Wednesday, September 16, 2009

Bench clearing brawl shows Jays still care

Incredibly it has taken this long for the Toronto Blue Jays to take out some frustration after their miserable and despicable showing the past four months. All the aggression and pent up anger following their free fall from the top of the A.L. East boiled after in a heated brawl against the Yankees Tuesday, confirming that the Jays do indeed have a pulse.

When Aaron Hill was plunked squarely in the back by Mark Melancon in the 8th inning, it was obvious the thumping Toronto was administering on the scoreboard might not be the only tangle the team would have this night. Jesse Carlson decided to exact some revenge by whaling a pitch behind Jorge Posada, heightening the situation immensely. The benches cleared, but not much came from it initially as cooler heads prevailed.

However, when Posada got on board, later celebrating his run at home plate by elbowing Carlson, all hell broke loose. Rod Barajas stuck up for his pitcher, attacking his fellow back stopper, serving notice that it wasn't alright to bully around the diminutive lefty. The situation escalated, with everybody getting involved, with the good natured Cito Gaston having to be restrained and the rest of the Jays picking a different Yankee to have words with. I'm not exactly one to advocate bench clearing brawls, but the Jays responded accordingly, displaying that the team aren't pushovers.

Good on them. It's a welcomed sight to see the Jays have a fire lit under them and react so strongly after months of apathy and lethargy.

Encarnacion finding his groove at the dish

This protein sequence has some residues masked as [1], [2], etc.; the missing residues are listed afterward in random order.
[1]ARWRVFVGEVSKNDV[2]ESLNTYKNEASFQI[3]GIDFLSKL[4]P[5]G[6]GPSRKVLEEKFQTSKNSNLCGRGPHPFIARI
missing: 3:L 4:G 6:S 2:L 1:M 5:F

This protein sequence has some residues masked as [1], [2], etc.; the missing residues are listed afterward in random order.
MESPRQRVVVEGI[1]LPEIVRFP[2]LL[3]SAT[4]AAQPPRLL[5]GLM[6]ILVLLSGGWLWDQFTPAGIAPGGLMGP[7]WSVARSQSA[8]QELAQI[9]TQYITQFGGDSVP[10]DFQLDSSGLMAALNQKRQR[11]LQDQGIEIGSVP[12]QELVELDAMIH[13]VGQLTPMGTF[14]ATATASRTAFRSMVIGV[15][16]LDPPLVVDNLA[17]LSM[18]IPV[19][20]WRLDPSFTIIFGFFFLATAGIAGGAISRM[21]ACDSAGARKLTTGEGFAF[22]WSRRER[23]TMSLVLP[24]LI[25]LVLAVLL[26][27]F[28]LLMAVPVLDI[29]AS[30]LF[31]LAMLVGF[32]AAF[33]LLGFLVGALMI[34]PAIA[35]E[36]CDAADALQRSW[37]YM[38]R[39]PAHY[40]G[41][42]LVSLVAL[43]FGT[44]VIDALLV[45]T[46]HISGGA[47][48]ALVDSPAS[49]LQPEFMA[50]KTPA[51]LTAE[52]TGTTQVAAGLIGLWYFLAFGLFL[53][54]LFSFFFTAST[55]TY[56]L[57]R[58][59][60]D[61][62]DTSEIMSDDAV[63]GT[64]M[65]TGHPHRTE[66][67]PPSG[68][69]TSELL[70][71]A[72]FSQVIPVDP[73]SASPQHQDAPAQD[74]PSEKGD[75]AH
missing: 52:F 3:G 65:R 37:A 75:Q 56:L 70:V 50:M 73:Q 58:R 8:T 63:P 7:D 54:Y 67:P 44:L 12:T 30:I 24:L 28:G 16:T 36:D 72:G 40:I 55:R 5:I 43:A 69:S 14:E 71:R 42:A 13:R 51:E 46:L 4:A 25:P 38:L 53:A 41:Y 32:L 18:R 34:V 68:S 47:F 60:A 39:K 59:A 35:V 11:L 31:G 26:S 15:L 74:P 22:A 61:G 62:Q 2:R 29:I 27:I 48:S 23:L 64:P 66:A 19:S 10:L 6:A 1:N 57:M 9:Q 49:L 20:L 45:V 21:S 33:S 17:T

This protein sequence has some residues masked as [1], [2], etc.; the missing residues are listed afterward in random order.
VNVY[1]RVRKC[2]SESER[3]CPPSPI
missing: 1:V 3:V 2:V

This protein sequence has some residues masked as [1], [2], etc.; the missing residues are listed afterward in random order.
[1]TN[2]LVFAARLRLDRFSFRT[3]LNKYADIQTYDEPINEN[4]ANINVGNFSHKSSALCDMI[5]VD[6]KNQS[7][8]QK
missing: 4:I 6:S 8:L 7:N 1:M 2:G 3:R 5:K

It took Edwin Encarnacion a while to find his groove in the Jays batting order upon his arrival at the trade deadline. The 26 year old third basemen appears to be finding his groove late in the season after a stint on the disabled list with a hamstring injury.

Encarnacion hit a solo home run Tuesday against the Yankees, his second long fly in as many games, picking up two RBI's in the series opener. In his last 10 games, including the tilt against the Yankees, the five year veteran has those two homers to go along with 11 hits and eight runs driven in.

Perhaps it's the fact he is fully recovered from his injury. Maybe it is because he has figured out American League pitching after coming over from the National League. Or, as a cynic might suggest, it could very well be related to having no pressure placed upon him for meaningless ball games in September. Whatever the case, it's a situation that the Blue Jays hope continues well into next year.

Snider smacks two huge bombs in New York

First of all, it has been far too long since my last post about the Blue Jays. It partly has to do with the fact that the club is unwatchable. But it also had something to do with the fact I was on vacation. However, I digress.

Travis Snider came up huge Tuesday in the Bronx, cranking not one, but two huge home runs against the Yankees, showcasing just how good this guy will be once he has more major league experience. The two dingers weren't just clearing the wall either. He obliterated both baseballs. The kid is still very young however, so the Jays will take the good with the bad. He whiffed in his other three at bats.

Sure, the 21 year old's batting average has been hovering around .220 for the better part of the year, and he is striking out at an alarming rate, (38 times in 29 games since being recalled), but it's the big hits that he produces that provide insight of the great things in store for the young slugger's future. His situation is very comparable to that of Adam Lind's career arc with the Blue Birds, where he took a while to hit for good average yet always had a knack for clutch hits while displaying a power stroke (and all Lind has done this year is hit .300 with 30 home runs, surpassing 100 RBI's)

The future is bright for this young stud. In Snider, we have a baller. He proved just that with his phenomenal performance Tuesday against the Yankees.